The wireless dongle is actually stored inside the mouse itself. Not only does this keep it safe when not in use, but allows one to take it along for the ride to LAN events. The design of the XPG Alpha is a black slab of lightweight plastic with some subtle RGB lighting through the logo and scroll wheel and has a total of six buttons.
The actual sensor inside the two mice is the PixArt PAW 3335, a mid-range sensor with the ability to go up to a sensitivity of 16,000 DPI. OMRON switches are used for the left and right-click buttons with a rating of 60 million actuations. You're going to be using this mouse for many years with average use.
Using the XPG Alpha is a pleasant experience. It's light enough for quick movements and lifts, and the PixArt sensor is more than capable of keeping up. XPG offers software to allow for the customization of not only the DPI, but also the six programmable buttons.
It's comfortable to use the mouse for prolonged gaming sessions and with a few grip styles too. Neither mouse is ambidextrous, however.
XPG Alpha Gaming: What I dislike
One issue I have with the XPG Alpha is the proprietary USB-C cable and ridges that prevent you from using other cables. This is a neat design that helps keep the cable secured to the mouse, but it does mean you will have to make sure your USB-C cable won't hit the ridges.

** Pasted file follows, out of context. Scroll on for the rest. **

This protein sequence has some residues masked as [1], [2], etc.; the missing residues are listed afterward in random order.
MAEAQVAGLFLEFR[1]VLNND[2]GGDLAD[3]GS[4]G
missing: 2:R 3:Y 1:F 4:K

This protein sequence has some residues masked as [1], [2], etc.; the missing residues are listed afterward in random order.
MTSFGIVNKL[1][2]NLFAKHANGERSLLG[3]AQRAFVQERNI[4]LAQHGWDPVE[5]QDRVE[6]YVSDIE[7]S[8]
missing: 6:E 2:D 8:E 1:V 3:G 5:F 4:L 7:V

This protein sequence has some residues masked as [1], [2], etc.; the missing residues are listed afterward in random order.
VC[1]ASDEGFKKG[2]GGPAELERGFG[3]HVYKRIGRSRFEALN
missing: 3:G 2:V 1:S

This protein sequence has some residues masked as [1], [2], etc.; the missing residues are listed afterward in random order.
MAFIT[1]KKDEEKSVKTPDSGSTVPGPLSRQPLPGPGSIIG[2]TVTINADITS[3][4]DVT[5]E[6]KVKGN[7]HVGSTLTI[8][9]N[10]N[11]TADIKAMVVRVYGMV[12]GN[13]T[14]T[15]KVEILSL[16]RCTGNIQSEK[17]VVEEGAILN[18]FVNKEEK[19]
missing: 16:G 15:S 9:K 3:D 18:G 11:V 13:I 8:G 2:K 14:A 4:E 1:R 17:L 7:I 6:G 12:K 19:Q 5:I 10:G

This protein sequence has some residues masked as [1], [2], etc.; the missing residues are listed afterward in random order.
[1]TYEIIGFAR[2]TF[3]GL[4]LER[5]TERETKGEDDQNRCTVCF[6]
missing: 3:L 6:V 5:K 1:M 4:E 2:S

Then there's value. XPG priced the Alpha well, but this does mean you're going to have to choose between the Alpha and mice like the excellent Razer DeathAdder V2.
XPG Alpha Gaming: Competition
NZXT made a splash with its Lift mouse as its first peripheral launch. Companies have to get it right when attempting to tap into such a competitive market segment like gaming mice, and it's surprising that XPG (and ADATA) didn't put more into the Alpha. It has the model name for a flagship gaming pointer, but it almost struggles against competitor gaming mice.
The NZXT Lift is $50 and comes with a better PixArt sensor. The overall build quality feels better too with more subtle lighting effects, it's lighter than the XPG Alpha, and the cable feels better when frantically moving it around a large mousepad. The wireless Alpha from XPG has the advantage of 2.4GHz and Bluetooth wireless capabilities.